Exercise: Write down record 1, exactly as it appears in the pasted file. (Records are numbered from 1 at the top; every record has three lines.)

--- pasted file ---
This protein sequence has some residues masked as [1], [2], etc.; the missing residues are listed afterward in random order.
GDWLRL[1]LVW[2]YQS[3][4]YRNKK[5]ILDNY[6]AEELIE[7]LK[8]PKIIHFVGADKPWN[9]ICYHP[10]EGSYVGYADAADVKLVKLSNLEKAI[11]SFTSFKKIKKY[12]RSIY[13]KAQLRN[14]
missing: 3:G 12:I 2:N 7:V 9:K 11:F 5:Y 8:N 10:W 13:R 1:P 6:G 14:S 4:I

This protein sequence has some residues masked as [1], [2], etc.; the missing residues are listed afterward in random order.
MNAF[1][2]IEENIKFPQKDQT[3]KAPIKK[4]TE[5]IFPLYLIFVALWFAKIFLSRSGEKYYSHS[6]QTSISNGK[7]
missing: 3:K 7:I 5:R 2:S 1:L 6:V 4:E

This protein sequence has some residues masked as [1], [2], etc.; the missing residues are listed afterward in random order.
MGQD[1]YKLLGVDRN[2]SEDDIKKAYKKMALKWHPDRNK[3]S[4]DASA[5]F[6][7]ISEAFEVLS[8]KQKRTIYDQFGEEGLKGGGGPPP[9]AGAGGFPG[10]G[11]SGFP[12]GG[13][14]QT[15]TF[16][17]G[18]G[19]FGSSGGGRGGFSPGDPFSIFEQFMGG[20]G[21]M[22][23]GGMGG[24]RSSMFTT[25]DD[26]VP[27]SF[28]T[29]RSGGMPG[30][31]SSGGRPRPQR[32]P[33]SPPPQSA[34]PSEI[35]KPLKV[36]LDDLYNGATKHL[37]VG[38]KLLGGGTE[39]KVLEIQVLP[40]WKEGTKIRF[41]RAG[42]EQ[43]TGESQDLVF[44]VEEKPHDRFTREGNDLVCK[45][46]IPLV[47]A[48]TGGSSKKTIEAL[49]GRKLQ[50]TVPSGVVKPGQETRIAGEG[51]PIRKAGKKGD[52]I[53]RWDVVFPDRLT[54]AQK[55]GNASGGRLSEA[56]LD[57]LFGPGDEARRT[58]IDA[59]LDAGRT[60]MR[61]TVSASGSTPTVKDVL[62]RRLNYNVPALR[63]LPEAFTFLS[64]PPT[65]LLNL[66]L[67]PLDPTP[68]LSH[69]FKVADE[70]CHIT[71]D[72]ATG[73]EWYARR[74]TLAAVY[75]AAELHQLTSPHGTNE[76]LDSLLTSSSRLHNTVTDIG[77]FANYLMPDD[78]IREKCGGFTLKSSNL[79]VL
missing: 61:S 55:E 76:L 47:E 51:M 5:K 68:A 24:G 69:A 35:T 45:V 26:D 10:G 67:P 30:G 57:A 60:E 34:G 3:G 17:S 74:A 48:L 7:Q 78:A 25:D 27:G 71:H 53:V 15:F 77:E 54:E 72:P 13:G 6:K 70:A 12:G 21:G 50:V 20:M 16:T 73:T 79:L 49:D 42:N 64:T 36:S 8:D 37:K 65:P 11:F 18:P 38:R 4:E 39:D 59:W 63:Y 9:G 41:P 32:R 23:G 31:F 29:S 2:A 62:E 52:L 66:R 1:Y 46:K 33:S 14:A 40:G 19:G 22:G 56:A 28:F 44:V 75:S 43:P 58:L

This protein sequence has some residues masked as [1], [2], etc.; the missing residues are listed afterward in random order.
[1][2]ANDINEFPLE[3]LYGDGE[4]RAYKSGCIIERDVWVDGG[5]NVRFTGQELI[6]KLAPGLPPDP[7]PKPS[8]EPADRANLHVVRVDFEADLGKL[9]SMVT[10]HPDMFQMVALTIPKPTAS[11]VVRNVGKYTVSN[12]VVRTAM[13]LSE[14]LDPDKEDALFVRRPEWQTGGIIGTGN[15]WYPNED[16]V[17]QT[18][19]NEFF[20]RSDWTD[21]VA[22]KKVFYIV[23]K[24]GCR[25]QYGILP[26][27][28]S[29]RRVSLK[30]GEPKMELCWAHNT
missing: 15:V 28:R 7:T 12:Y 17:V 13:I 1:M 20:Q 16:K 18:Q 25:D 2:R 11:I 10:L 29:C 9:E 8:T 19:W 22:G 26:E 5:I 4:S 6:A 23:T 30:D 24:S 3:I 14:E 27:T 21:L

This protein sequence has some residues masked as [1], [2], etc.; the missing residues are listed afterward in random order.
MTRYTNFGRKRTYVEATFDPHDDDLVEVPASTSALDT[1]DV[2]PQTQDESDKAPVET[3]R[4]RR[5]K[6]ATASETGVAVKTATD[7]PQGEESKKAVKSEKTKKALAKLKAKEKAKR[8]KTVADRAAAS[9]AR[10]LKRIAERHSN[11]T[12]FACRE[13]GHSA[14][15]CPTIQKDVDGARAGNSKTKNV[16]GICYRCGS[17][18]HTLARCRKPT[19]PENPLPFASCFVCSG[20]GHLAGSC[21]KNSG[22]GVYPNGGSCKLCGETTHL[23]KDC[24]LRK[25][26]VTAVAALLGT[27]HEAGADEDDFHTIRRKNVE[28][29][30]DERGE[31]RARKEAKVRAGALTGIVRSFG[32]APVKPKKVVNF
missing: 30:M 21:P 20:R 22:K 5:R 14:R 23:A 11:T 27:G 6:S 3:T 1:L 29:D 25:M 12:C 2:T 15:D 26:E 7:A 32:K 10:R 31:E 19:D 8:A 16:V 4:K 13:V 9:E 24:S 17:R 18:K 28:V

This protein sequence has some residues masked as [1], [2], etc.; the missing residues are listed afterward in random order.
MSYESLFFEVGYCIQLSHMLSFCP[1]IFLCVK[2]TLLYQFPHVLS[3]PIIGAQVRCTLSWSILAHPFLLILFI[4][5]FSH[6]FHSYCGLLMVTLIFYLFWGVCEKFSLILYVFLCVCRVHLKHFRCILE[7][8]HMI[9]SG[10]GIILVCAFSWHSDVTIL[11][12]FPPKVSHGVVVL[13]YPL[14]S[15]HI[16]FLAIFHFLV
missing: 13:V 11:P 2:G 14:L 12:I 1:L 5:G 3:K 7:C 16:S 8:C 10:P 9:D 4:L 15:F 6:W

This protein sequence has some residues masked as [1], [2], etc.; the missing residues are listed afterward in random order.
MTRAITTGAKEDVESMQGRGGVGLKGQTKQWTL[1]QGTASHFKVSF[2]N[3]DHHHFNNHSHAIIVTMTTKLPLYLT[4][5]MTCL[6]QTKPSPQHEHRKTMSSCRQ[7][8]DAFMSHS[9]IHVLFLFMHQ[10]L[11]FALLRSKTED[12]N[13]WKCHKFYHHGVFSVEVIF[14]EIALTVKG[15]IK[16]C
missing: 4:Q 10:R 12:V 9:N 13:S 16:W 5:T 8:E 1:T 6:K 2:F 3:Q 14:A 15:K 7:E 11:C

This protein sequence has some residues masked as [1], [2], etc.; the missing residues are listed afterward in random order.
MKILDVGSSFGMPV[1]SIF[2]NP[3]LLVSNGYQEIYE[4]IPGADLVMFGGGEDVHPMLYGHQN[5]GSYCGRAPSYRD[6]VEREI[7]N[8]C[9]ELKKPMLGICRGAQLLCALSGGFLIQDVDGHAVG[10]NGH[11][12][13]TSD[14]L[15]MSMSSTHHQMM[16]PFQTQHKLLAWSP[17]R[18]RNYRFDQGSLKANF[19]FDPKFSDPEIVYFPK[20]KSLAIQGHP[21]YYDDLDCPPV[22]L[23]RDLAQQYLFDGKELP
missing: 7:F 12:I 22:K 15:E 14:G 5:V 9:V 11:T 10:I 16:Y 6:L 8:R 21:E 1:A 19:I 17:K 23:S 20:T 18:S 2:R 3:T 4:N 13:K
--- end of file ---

This protein sequence has some residues masked as [1], [2], etc.; the missing residues are listed afterward in random order.
GDWLRL[1]LVW[2]YQS[3][4]YRNKK[5]ILDNY[6]AEELIE[7]LK[8]PKIIHFVGADKPWN[9]ICYHP[10]EGSYVGYADAADVKLVKLSNLEKAI[11]SFTSFKKIKKY[12]RSIY[13]KAQLRN[14]
missing: 3:G 12:I 2:N 7:V 9:K 11:F 5:Y 8:N 10:W 13:R 1:P 6:G 14:S 4:I